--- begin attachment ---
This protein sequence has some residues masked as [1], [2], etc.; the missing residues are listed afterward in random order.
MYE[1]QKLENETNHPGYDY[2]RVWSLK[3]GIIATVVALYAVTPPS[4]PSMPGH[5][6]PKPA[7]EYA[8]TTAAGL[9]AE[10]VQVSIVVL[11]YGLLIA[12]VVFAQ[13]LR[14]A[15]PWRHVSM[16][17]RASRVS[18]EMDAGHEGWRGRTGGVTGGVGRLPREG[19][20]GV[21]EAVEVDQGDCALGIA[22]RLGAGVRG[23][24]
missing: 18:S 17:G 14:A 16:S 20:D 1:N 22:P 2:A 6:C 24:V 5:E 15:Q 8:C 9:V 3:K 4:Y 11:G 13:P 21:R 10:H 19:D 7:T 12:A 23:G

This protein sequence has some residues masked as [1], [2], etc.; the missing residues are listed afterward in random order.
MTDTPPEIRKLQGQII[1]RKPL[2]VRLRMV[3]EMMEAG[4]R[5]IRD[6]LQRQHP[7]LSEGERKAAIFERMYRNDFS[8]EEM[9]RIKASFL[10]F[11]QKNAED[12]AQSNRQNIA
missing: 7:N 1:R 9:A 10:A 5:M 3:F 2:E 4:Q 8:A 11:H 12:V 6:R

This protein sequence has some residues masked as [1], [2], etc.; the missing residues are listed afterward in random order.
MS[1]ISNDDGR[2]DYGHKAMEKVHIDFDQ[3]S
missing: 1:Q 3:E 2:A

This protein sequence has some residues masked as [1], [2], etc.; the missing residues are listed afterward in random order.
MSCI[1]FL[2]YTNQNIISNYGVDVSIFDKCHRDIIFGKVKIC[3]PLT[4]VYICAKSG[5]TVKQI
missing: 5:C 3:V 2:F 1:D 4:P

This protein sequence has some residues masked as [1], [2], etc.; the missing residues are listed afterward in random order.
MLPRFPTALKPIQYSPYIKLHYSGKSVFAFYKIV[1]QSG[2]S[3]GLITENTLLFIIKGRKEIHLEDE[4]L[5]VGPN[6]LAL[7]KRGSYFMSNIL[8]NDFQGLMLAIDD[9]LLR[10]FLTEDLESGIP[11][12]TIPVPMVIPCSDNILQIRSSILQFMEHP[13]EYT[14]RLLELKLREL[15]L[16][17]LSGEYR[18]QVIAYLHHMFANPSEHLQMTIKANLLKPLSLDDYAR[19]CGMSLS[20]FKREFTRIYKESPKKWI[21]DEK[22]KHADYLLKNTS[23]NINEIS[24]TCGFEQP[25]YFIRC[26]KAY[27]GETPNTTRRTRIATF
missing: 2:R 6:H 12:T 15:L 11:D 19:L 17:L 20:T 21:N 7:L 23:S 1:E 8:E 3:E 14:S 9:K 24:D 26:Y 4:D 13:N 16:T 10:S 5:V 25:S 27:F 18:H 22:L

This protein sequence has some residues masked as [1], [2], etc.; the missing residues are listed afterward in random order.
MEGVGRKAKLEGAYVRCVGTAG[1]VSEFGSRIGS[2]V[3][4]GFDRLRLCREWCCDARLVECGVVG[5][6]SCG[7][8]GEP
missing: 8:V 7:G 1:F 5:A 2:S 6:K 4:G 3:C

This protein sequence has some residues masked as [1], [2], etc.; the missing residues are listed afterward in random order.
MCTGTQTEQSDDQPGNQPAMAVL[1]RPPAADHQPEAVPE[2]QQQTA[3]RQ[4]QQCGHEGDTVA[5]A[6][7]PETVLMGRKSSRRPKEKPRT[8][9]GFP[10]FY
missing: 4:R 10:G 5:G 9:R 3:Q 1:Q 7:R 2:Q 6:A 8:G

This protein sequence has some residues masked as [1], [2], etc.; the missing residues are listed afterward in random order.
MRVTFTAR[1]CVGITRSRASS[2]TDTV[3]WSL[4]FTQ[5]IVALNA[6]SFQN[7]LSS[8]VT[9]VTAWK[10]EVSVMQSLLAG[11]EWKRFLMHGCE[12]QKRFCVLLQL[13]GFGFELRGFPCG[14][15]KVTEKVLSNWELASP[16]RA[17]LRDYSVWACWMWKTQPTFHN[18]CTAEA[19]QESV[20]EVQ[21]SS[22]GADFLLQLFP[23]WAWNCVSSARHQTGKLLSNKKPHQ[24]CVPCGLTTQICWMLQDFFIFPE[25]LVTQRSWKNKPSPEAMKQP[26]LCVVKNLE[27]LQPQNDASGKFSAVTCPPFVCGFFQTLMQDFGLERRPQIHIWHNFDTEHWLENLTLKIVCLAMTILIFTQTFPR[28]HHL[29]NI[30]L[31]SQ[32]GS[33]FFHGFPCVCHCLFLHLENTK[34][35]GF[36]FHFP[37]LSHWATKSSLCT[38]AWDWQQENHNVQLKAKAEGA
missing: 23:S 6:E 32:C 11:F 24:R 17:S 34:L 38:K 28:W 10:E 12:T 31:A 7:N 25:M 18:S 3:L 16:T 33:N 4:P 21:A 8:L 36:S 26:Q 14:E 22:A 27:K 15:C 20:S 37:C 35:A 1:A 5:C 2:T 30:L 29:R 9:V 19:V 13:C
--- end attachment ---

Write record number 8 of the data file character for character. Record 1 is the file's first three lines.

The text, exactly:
This protein sequence has some residues masked as [1], [2], etc.; the missing residues are listed afterward in random order.
MRVTFTAR[1]CVGITRSRASS[2]TDTV[3]WSL[4]FTQ[5]IVALNA[6]SFQN[7]LSS[8]VT[9]VTAWK[10]EVSVMQSLLAG[11]EWKRFLMHGCE[12]QKRFCVLLQL[13]GFGFELRGFPCG[14][15]KVTEKVLSNWELASP[16]RA[17]LRDYSVWACWMWKTQPTFHN[18]CTAEA[19]QESV[20]EVQ[21]SS[22]GADFLLQLFP[23]WAWNCVSSARHQTGKLLSNKKPHQ[24]CVPCGLTTQICWMLQDFFIFPE[25]LVTQRSWKNKPSPEAMKQP[26]LCVVKNLE[27]LQPQNDASGKFSAVTCPPFVCGFFQTLMQDFGLERRPQIHIWHNFDTEHWLENLTLKIVCLAMTILIFTQTFPR[28]HHL[29]NI[30]L[31]SQ[32]GS[33]FFHGFPCVCHCLFLHLENTK[34][35]GF[36]FHFP[37]LSHWATKSSLCT[38]AWDWQQENHNVQLKAKAEGA
missing: 23:S 6:E 32:C 11:F 24:R 17:S 34:L 38:K 28:W 10:E 12:T 31:A 7:N 25:M 18:S 3:L 16:T 33:N 4:P 21:A 8:L 36:S 26:Q 14:E 22:A 27:K 15:C 20:S 37:C 35:A 1:A 5:C 2:T 30:L 29:R 9:V 19:V 13:C